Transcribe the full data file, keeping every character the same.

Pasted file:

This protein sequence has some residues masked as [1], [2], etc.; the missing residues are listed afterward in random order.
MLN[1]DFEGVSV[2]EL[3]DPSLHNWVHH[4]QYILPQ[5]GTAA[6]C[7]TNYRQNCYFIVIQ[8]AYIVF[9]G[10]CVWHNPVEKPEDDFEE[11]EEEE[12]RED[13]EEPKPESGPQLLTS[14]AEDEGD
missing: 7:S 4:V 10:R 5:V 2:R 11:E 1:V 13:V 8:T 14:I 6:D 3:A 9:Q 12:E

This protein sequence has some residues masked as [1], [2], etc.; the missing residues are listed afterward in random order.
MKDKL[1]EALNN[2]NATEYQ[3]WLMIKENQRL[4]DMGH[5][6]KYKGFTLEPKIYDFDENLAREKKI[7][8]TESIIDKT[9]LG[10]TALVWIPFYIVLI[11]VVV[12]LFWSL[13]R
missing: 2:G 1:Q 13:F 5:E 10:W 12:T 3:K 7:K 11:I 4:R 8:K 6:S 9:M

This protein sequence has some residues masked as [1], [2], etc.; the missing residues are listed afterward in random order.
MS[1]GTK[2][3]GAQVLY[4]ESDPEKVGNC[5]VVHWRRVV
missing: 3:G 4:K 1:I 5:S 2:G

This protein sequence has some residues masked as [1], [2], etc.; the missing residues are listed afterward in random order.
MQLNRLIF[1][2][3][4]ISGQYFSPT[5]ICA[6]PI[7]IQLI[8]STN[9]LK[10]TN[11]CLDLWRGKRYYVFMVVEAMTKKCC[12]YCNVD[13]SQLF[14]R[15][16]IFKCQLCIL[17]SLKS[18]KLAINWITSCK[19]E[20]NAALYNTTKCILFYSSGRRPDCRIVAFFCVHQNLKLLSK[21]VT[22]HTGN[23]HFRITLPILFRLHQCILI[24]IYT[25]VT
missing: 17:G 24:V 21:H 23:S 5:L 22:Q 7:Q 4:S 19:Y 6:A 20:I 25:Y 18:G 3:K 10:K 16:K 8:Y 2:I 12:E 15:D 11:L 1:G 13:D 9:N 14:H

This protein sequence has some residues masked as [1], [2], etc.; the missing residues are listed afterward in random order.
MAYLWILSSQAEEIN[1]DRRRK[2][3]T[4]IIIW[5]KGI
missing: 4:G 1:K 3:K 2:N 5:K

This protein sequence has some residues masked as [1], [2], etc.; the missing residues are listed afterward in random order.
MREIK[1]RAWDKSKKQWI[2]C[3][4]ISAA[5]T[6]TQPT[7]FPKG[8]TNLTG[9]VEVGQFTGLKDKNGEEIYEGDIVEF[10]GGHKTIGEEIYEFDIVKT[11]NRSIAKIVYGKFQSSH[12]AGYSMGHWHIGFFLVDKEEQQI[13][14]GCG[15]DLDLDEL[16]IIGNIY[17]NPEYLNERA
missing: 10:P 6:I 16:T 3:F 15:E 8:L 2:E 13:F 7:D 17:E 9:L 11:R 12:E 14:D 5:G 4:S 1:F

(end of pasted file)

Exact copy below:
This protein sequence has some residues masked as [1], [2], etc.; the missing residues are listed afterward in random order.
MLN[1]DFEGVSV[2]EL[3]DPSLHNWVHH[4]QYILPQ[5]GTAA[6]C[7]TNYRQNCYFIVIQ[8]AYIVF[9]G[10]CVWHNPVEKPEDDFEE[11]EEEE[12]RED[13]EEPKPESGPQLLTS[14]AEDEGD
missing: 7:S 4:V 10:R 5:V 2:R 11:E 1:V 13:V 8:T 14:I 6:D 3:A 9:Q 12:E

This protein sequence has some residues masked as [1], [2], etc.; the missing residues are listed afterward in random order.
MKDKL[1]EALNN[2]NATEYQ[3]WLMIKENQRL[4]DMGH[5][6]KYKGFTLEPKIYDFDENLAREKKI[7][8]TESIIDKT[9]LG[10]TALVWIPFYIVLI[11]VVV[12]LFWSL[13]R
missing: 2:G 1:Q 13:F 5:E 10:W 12:T 3:K 7:K 11:I 4:R 8:K 6:S 9:M

This protein sequence has some residues masked as [1], [2], etc.; the missing residues are listed afterward in random order.
MS[1]GTK[2][3]GAQVLY[4]ESDPEKVGNC[5]VVHWRRVV
missing: 3:G 4:K 1:I 5:S 2:G

This protein sequence has some residues masked as [1], [2], etc.; the missing residues are listed afterward in random order.
MQLNRLIF[1][2][3][4]ISGQYFSPT[5]ICA[6]PI[7]IQLI[8]STN[9]LK[10]TN[11]CLDLWRGKRYYVFMVVEAMTKKCC[12]YCNVD[13]SQLF[14]R[15][16]IFKCQLCIL[17]SLKS[18]KLAINWITSCK[19]E[20]NAALYNTTKCILFYSSGRRPDCRIVAFFCVHQNLKLLSK[21]VT[22]HTGN[23]HFRITLPILFRLHQCILI[24]IYT[25]VT
missing: 17:G 24:V 21:H 23:S 5:L 22:Q 7:Q 4:S 19:Y 6:A 20:I 25:Y 18:G 3:K 10:K 16:K 8:Y 2:I 12:E 15:D 11:L 1:G 13:D 9:N 14:H

This protein sequence has some residues masked as [1], [2], etc.; the missing residues are listed afterward in random order.
MAYLWILSSQAEEIN[1]DRRRK[2][3]T[4]IIIW[5]KGI
missing: 4:G 1:K 3:K 2:N 5:K

This protein sequence has some residues masked as [1], [2], etc.; the missing residues are listed afterward in random order.
MREIK[1]RAWDKSKKQWI[2]C[3][4]ISAA[5]T[6]TQPT[7]FPKG[8]TNLTG[9]VEVGQFTGLKDKNGEEIYEGDIVEF[10]GGHKTIGEEIYEFDIVKT[11]NRSIAKIVYGKFQSSH[12]AGYSMGHWHIGFFLVDKEEQQI[13][14]GCG[15]DLDLDEL[16]IIGNIY[17]NPEYLNERA
missing: 10:P 6:I 16:T 3:F 15:E 8:L 2:E 13:F 7:D 17:E 9:L 11:R 12:E 14:D 5:G 4:S 1:F